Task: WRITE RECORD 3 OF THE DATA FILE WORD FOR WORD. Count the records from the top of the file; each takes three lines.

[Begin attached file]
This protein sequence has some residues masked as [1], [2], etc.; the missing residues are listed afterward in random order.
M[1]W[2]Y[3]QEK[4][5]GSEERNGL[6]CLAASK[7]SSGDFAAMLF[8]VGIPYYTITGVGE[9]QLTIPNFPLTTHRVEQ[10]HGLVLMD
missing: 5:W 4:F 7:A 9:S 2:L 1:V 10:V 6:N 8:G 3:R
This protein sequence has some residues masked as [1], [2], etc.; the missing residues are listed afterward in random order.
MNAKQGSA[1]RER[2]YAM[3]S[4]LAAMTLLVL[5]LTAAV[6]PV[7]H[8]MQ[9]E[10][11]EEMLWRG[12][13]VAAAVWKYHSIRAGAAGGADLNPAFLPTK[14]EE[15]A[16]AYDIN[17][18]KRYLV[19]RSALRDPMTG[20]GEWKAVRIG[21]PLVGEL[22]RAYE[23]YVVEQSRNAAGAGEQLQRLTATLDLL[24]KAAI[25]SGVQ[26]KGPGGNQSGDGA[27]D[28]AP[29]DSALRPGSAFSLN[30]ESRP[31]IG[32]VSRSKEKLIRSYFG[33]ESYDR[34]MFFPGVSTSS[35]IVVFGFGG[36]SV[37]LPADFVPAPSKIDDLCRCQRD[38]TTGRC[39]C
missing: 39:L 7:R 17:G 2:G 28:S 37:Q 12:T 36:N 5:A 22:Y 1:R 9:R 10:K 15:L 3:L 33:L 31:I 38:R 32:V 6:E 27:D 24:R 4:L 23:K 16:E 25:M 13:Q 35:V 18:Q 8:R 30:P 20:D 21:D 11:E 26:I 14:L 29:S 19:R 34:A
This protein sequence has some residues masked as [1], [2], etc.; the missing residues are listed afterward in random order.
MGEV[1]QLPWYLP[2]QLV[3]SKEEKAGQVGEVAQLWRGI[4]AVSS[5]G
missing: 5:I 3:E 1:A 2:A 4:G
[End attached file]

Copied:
This protein sequence has some residues masked as [1], [2], etc.; the missing residues are listed afterward in random order.
MGEV[1]QLPWYLP[2]QLV[3]SKEEKAGQVGEVAQLWRGI[4]AVSS[5]G
missing: 5:I 3:E 1:A 2:A 4:G